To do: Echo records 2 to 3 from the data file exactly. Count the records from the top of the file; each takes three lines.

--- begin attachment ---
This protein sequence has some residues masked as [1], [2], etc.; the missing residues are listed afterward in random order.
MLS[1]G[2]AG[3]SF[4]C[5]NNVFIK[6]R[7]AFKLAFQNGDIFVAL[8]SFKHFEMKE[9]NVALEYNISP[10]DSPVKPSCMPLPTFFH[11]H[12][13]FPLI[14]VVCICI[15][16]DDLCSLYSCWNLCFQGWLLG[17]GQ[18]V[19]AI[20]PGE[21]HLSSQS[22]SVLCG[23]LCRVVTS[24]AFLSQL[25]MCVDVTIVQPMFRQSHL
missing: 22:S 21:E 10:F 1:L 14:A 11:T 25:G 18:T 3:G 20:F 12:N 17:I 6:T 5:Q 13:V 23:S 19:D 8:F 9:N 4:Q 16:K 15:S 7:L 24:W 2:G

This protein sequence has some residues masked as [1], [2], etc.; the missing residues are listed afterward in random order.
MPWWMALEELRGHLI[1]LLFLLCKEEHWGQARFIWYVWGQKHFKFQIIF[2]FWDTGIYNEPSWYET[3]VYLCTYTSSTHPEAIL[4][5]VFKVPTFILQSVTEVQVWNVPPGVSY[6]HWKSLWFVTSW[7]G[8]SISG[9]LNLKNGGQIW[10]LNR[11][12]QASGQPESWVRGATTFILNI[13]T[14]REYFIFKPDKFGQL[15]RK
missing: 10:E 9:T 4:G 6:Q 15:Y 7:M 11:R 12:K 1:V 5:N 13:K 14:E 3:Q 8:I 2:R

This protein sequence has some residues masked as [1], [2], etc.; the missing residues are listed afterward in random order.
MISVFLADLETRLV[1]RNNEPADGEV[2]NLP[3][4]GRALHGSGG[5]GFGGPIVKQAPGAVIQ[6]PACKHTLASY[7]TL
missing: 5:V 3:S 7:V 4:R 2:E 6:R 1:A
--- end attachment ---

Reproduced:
This protein sequence has some residues masked as [1], [2], etc.; the missing residues are listed afterward in random order.
MPWWMALEELRGHLI[1]LLFLLCKEEHWGQARFIWYVWGQKHFKFQIIF[2]FWDTGIYNEPSWYET[3]VYLCTYTSSTHPEAIL[4][5]VFKVPTFILQSVTEVQVWNVPPGVSY[6]HWKSLWFVTSW[7]G[8]SISG[9]LNLKNGGQIW[10]LNR[11][12]QASGQPESWVRGATTFILNI[13]T[14]REYFIFKPDKFGQL[15]RK
missing: 10:E 9:T 4:G 6:Q 15:Y 7:M 11:R 12:K 1:V 5:N 13:K 14:E 3:Q 8:I 2:R

This protein sequence has some residues masked as [1], [2], etc.; the missing residues are listed afterward in random order.
MISVFLADLETRLV[1]RNNEPADGEV[2]NLP[3][4]GRALHGSGG[5]GFGGPIVKQAPGAVIQ[6]PACKHTLASY[7]TL
missing: 5:V 3:S 7:V 4:R 2:E 6:R 1:A